Get Some Gallery Love: Part 1

22 Mar 2011
When Tina Tammaro brings a new painting like "Geraniums"
(oil, 9 x 12 in.) to one of her galleries, she always comes prepared to
update her inventory list as well.

Why do so many artists seem to have a love-hate relationship with art galleries? On the one hand, galleries are still one of the most prestigious and effective means of selling art, but on the other, artists often trash talk many aspects of the gallery system.

Thanks to my recent work in a great gallery in Cincinnati as well as my own gallery representation over the years, I've come up with some important foundations for healthy gallery-artist relationships.There's no way to guarantee a great relationship with every gallery--and you have to find a gallery that is right for you--but you can build in some safeguards that will make these connections work for you. It all starts with maintaining reasonable expectations.

Expect to get what you pay for. In the gallery system, you get some portion of each sale and the gallery keeps the rest. The amount of money the gallery keeps is often a reflection of how much the gallery owners are investing in the location of the gallery and the promotion of its inventory. So a 70/30 split may sound good, but you may not sell much there because the gallery might be in a bad location and may not be promoted well. A 50/50 split may seem like a rip-off, but if the gallery gets a lot of traffic due to a great location and heavy promotions, you might ending up earning and selling more there. So, before you agree to be represented--whatever the split--ask the gallery owner how the gallery's location affects sales and what kinds of promotions are being pursued.

Horse by Frederic Bonin Pissarro
By delivering consistently good work at fair
prices, such as "Horse" (oil, 36 x 24 in.),
Frederic Bonin Pissarro has become one of
the stars of his gallery over the years.

Expect to get the gallery's policies in writing. Don't leave your work at a gallery unless you get a written contract that documents the gallery's payment policy (when they'll pay you for your sales), insurance provisions, shipping payment policy, discount offers, etc. An addendum to the contract should contain a detailed inventory of the pieces you have on consignment there. This list should be updated each time you rotate work in or out of the gallery, but be prepared to take care of these updates yourself.

Expect to be treated like one of the gang. This may be a bitter pill for some to swallow, but the truth is, only the top couple of sellers in each gallery get individualized treatment. Gallery reps obviously want--even need--to maximize the sales potential of their most popular artists, so they'll often hold solo shows, take out special ads, and work toward gaining added exposure for those top earners. Unfortunately, no gallery can afford the time and money it takes to give every artist that kind of treatment. In fact, many gallery reps will often act like they don't have time for you--just expect it so it doesn't feel personal. Until you're a top earner, you may get lumped in with the rest of the gallery artists, but look on the bright side of this: Every gallery ad, every article about the gallery in the paper, every opening, every postcard, and every website hit is still exposure for your work, bringing you closer to frequent sales.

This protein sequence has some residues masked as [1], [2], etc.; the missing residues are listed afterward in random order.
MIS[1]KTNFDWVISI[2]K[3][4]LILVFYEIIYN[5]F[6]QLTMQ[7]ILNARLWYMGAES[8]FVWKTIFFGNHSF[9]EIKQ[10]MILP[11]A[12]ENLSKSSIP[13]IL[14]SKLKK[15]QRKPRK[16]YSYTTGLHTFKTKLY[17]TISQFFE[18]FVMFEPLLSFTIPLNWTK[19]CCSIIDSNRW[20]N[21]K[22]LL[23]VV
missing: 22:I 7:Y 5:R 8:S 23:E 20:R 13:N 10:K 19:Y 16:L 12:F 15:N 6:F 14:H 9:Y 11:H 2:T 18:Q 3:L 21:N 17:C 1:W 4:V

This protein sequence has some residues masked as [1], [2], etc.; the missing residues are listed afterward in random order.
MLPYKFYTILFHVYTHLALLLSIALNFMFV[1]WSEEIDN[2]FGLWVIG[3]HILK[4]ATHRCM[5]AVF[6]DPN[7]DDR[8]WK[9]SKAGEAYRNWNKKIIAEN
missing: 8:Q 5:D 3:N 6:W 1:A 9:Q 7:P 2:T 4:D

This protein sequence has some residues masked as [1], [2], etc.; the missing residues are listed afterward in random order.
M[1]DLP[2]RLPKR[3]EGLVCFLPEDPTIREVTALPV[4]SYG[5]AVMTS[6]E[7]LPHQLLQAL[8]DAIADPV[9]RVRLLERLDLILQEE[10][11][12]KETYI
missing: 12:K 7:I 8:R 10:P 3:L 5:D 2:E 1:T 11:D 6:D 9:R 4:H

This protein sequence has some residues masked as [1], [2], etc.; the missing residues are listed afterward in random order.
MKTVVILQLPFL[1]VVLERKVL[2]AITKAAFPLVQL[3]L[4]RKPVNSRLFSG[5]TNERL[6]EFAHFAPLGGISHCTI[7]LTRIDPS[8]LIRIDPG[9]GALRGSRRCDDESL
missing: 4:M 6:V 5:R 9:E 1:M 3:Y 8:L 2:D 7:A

Before raising his prices, Greg Packard
consulted with a few of his gallery reps, who
all agreed he could command higher prices.
Expect to get valuable market feedback from experienced gallery owners. If your gallery's owners have been in the business a long time, they know the art market in their area inside and out. Specifically, they know what subjects, styles, and even what colors sell well in their gallery, which is feedback you can use in determining which of your works you are going to place there. This applies to pricing and framing, too. You may not agree, but they are the experts and your sales are their sales!

In the end, you may choose to forego the gallery relationship altogether, but if you do pursue the gallery system as one of your main sales venues, make it the best experience it can be. In my mind, having reasonable expectations of what your gallery can and should do for you is the first step toward building a happy and productive relationship. Soon, we'll look at some actions you can take to make these relationships even stronger. Til then, let me know what you think of these ideas.

--Jennifer


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Comments

on 18 May 2011 1:02 PM

Thank you, Jennifer, for this thorough and realistic information. Now I want to read more...Susan/RedBarnArt

Lindy101 wrote
on 29 Jul 2011 8:30 AM

Thank you, Jennifer, for the ''heads up and get a grip on reality" article. I am a fiber artist and just got 4 pieces accepted into my first juried show.  I was gulping over the 25% that will be taken if anything sells. After having read your info, I am thrilled with 25%! It is just a 3 day showing, but it is a start. I look forward to further articles from you!

Henus wrote
on 16 Jun 2012 9:12 AM

Dear Jennifer, this article is 're helpful to all artist

who operate through the galleries. But, hoever I

must say that some gallery owners, are too proud

and egoistic of themselves. And this kind of attitude

Can discourage the up coming artist. First impression

matters a lot!

Joevega wrote
on 16 Jun 2012 5:57 PM

Oh my God very excelentes "muestras" thankyou very much!!!!